Of the recent string of tech company acquisitions – Oracle’s takeover of Siebel, eBay’s acquisition of Skype and HP’s Peregrine buy – none are hugely surprising. Siebel has looked vulnerable for some time as it has faced ever-stronger competition from a raft of hosted CRM players, notably salesforce.com but also RightNow, salesnet and others. Besides, there isn’t the same appetite for big-ticket, enterprise-wide CRM projects today that originally brought Siebel its success.
Skype had been rumoured to be an acquisition target for some time, as it had grown very popular very fast but lacked the deep pockets it needs for its next stage of expansion (it could have considered an IPO but the market for IPOs could be better). Possible acquirers could have either been more traditional carriers like Verizon or BT looking to boost their VoIP market share – though that would have been a very brave move as it would surely have meant risking the cannibalisation of their existing voice revenues – or the big and wealthy dot-coms like Google, eBay or even Amazon. [Image: Skype founder and CEO Niklas Zennstrom.]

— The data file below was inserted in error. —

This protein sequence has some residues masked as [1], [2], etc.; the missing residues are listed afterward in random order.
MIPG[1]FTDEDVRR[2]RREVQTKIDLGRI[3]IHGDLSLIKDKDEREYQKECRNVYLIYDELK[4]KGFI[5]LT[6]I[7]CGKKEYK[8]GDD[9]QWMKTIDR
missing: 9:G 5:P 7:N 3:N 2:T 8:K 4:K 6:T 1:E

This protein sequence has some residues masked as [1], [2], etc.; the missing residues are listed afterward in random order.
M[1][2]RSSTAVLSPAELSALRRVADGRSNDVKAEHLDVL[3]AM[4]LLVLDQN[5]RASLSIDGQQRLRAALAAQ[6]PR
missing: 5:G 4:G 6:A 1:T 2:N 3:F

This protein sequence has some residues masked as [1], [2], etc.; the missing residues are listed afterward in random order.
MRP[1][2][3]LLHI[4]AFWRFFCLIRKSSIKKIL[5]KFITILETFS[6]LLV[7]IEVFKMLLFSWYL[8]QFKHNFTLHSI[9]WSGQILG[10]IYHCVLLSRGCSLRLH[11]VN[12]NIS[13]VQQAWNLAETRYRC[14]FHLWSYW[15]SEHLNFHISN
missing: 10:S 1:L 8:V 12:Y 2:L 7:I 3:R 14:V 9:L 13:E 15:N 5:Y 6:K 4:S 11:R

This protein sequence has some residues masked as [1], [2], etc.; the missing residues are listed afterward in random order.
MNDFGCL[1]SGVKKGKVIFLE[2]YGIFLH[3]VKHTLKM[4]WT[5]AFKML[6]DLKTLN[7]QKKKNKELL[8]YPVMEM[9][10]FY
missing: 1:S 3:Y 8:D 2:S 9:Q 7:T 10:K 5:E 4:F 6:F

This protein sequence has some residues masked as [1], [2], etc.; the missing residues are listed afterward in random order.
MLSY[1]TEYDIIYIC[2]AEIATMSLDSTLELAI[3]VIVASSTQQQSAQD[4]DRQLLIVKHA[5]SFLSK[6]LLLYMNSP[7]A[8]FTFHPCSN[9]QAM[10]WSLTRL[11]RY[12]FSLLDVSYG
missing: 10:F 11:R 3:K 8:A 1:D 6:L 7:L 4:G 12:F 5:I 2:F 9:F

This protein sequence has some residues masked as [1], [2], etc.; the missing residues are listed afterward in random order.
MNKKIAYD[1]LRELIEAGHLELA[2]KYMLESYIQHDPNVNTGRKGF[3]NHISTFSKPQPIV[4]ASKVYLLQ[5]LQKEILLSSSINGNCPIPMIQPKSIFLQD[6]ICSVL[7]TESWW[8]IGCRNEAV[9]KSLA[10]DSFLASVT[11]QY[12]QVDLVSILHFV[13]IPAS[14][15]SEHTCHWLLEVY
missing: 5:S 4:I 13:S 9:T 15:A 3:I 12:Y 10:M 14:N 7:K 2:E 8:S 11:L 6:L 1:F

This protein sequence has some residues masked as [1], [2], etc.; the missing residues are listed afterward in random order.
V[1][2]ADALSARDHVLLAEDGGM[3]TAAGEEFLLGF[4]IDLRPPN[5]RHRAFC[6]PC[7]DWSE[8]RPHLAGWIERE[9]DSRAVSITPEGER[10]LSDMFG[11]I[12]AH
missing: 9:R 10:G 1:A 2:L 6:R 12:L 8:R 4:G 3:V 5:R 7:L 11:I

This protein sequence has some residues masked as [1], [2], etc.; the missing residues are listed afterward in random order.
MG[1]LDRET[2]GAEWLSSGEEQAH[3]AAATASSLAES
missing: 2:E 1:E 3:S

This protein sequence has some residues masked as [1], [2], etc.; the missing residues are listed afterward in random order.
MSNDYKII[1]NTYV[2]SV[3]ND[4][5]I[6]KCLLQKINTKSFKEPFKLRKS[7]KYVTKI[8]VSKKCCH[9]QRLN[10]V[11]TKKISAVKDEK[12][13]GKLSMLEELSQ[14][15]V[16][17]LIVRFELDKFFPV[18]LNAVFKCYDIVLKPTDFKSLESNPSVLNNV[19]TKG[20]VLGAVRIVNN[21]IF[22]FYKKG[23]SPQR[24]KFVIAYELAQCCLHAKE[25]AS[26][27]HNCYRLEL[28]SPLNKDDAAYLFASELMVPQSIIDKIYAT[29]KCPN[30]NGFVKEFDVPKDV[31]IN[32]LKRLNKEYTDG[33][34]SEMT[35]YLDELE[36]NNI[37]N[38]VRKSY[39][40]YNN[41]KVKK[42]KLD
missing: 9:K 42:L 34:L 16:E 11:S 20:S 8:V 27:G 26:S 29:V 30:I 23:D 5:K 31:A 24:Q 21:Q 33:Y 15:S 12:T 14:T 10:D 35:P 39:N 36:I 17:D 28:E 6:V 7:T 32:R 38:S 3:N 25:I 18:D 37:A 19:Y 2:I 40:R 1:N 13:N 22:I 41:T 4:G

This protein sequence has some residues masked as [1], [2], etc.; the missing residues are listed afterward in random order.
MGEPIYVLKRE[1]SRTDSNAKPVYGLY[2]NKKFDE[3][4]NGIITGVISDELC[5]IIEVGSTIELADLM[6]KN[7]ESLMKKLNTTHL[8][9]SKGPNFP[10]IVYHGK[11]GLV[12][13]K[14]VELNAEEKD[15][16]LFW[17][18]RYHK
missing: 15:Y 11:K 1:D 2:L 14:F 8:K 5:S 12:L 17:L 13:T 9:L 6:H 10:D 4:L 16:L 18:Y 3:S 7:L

The biggest surprise, in fact, is the price Skype managed to attract from eBay – $2.6bn up-front with potential for a further $1.5bn in performance-related earn-outs. Skype generated just $7m in revenues in 2004, and the company anticipates that it will generate just $60m in revenues in 2005. It may have 54 million members in 225 countries and territories, and be adding 150,000 users a day, but most of those users use the service for free. The hope that it will be able to turn more of those users into revenue – revenue that makes the $3bn-plus price tag worthwhile – is a very big gamble indeed on eBay’s part.